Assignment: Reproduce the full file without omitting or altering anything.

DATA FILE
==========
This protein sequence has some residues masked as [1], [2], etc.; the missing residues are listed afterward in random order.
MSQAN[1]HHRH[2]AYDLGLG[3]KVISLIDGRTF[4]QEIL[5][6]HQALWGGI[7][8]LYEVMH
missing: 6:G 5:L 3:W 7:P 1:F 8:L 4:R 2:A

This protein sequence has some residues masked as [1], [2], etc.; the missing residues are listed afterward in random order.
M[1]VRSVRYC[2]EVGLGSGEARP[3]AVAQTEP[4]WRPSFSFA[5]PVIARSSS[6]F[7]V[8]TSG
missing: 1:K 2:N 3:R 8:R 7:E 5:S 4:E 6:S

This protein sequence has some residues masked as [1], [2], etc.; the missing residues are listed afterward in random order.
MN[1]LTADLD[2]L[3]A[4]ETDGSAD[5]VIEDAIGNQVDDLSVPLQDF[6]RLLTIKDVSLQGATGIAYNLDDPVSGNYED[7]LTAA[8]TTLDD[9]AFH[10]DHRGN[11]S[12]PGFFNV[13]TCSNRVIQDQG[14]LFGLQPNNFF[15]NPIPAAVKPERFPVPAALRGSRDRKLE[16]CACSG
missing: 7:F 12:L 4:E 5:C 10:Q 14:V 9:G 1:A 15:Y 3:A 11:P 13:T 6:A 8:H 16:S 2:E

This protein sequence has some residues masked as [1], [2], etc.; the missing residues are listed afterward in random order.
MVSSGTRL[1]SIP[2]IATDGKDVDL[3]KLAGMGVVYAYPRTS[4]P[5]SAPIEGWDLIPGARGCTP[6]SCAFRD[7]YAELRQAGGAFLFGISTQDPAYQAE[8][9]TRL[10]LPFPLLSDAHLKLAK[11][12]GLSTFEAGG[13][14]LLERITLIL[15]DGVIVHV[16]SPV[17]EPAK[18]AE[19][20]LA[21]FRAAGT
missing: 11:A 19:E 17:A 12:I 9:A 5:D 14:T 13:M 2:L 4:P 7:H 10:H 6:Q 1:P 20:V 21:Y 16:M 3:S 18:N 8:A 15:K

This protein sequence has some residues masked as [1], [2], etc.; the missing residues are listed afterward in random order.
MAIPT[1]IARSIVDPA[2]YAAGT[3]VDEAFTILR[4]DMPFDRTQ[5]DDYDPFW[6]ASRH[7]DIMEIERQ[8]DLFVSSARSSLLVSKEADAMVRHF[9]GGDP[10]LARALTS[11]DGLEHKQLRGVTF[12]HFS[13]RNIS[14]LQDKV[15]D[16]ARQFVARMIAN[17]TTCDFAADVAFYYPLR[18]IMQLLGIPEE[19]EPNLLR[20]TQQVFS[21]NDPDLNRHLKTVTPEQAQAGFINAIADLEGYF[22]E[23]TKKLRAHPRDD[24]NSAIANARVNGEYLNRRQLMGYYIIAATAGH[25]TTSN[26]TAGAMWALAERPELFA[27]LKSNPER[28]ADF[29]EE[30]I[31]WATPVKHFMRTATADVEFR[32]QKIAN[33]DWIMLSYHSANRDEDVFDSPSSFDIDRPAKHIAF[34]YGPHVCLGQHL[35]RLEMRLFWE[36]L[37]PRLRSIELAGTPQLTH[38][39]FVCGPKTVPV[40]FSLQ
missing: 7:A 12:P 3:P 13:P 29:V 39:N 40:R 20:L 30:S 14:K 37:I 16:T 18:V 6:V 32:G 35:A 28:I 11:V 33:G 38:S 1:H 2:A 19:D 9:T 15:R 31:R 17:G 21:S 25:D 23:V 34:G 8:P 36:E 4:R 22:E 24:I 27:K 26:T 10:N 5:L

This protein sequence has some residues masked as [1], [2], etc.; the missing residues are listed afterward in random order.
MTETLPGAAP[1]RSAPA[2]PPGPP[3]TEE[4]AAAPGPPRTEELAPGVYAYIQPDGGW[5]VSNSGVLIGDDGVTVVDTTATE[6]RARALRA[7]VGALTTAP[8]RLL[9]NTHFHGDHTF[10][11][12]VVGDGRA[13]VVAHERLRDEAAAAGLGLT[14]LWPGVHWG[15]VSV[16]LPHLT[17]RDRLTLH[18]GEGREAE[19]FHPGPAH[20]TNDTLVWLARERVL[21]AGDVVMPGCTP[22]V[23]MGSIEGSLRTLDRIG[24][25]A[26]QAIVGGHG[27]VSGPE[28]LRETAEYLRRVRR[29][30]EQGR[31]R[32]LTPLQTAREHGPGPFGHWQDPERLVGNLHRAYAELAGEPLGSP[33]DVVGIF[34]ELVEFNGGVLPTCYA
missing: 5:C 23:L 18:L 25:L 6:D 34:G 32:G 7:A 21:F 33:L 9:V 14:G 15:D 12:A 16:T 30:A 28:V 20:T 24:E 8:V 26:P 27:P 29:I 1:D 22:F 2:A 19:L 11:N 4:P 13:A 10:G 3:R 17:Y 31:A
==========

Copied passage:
This protein sequence has some residues masked as [1], [2], etc.; the missing residues are listed afterward in random order.
MSQAN[1]HHRH[2]AYDLGLG[3]KVISLIDGRTF[4]QEIL[5][6]HQALWGGI[7][8]LYEVMH
missing: 6:G 5:L 3:W 7:P 1:F 8:L 4:R 2:A

This protein sequence has some residues masked as [1], [2], etc.; the missing residues are listed afterward in random order.
M[1]VRSVRYC[2]EVGLGSGEARP[3]AVAQTEP[4]WRPSFSFA[5]PVIARSSS[6]F[7]V[8]TSG
missing: 1:K 2:N 3:R 8:R 7:E 5:S 4:E 6:S

This protein sequence has some residues masked as [1], [2], etc.; the missing residues are listed afterward in random order.
MN[1]LTADLD[2]L[3]A[4]ETDGSAD[5]VIEDAIGNQVDDLSVPLQDF[6]RLLTIKDVSLQGATGIAYNLDDPVSGNYED[7]LTAA[8]TTLDD[9]AFH[10]DHRGN[11]S[12]PGFFNV[13]TCSNRVIQDQG[14]LFGLQPNNFF[15]NPIPAAVKPERFPVPAALRGSRDRKLE[16]CACSG
missing: 7:F 12:L 4:E 5:C 10:Q 14:V 9:G 1:A 15:Y 3:A 11:P 13:T 6:A 8:H 16:S 2:E

This protein sequence has some residues masked as [1], [2], etc.; the missing residues are listed afterward in random order.
MVSSGTRL[1]SIP[2]IATDGKDVDL[3]KLAGMGVVYAYPRTS[4]P[5]SAPIEGWDLIPGARGCTP[6]SCAFRD[7]YAELRQAGGAFLFGISTQDPAYQAE[8][9]TRL[10]LPFPLLSDAHLKLAK[11][12]GLSTFEAGG[13][14]LLERITLIL[15]DGVIVHV[16]SPV[17]EPAK[18]AE[19][20]LA[21]FRAAGT
missing: 11:A 19:E 17:A 12:I 9:A 5:D 14:T 13:M 2:L 4:P 7:H 10:H 6:Q 1:P 20:V 21:Y 16:M 3:S 18:N 8:A 15:K

This protein sequence has some residues masked as [1], [2], etc.; the missing residues are listed afterward in random order.
MAIPT[1]IARSIVDPA[2]YAAGT[3]VDEAFTILR[4]DMPFDRTQ[5]DDYDPFW[6]ASRH[7]DIMEIERQ[8]DLFVSSARSSLLVSKEADAMVRHF[9]GGDP[10]LARALTS[11]DGLEHKQLRGVTF[12]HFS[13]RNIS[14]LQDKV[15]D[16]ARQFVARMIAN[17]TTCDFAADVAFYYPLR[18]IMQLLGIPEE[19]EPNLLR[20]TQQVFS[21]NDPDLNRHLKTVTPEQAQAGFINAIADLEGYF[22]E[23]TKKLRAHPRDD[24]NSAIANARVNGEYLNRRQLMGYYIIAATAGH[25]TTSN[26]TAGAMWALAERPELFA[27]LKSNPER[28]ADF[29]EE[30]I[31]WATPVKHFMRTATADVEFR[32]QKIAN[33]DWIMLSYHSANRDEDVFDSPSSFDIDRPAKHIAF[34]YGPHVCLGQHL[35]RLEMRLFWE[36]L[37]PRLRSIELAGTPQLTH[38][39]FVCGPKTVPV[40]FSLQ
missing: 7:A 12:P 3:P 13:P 29:V 39:N 40:R 20:L 30:S 14:K 37:I 16:T 18:V 6:V 32:G 35:A 28:I 11:V 33:G 38:S 1:H 2:A 19:D 9:T 15:R 31:R 17:G 21:S 25:D 23:V 34:G 8:P 36:E 4:R 22:E 24:I 27:K 26:T 10:N 5:L

This protein sequence has some residues masked as [1], [2], etc.; the missing residues are listed afterward in random order.
MTETLPGAAP[1]RSAPA[2]PPGPP[3]TEE[4]AAAPGPPRTEELAPGVYAYIQPDGGW[5]VSNSGVLIGDDGVTVVDTTATE[6]RARALRA[7]VGALTTAP[8]RLL[9]NTHFHGDHTF[10][11][12]VVGDGRA[13]VVAHERLRDEAAAAGLGLT[14]LWPGVHWG[15]VSV[16]LPHLT[17]RDRLTLH[18]GEGREAE[19]FHPGPAH[20]TNDTLVWLARERVL[21]AGDVVMPGCTP[22]V[23]MGSIEGSLRTLDRIG[24][25]A[26]QAIVGGHG[27]VSGPE[28]LRETAEYLRRVRR[29][30]EQGR[31]R[32]LTPLQTAREHGPGPFGHWQDPERLVGNLHRAYAELAGEPLGSP[33]DVVGIF[34]ELVEFNGGVLPTCYA
missing: 5:C 23:L 18:L 25:L 6:D 34:G 32:G 7:A 21:F 33:L 9:V 14:G 15:D 12:A 16:T 30:A 28:V 20:T 24:E 8:V 26:P 27:P 29:I 1:D 22:F 2:A 19:L 11:N 4:P 13:A 10:G 3:R 17:Y 31:A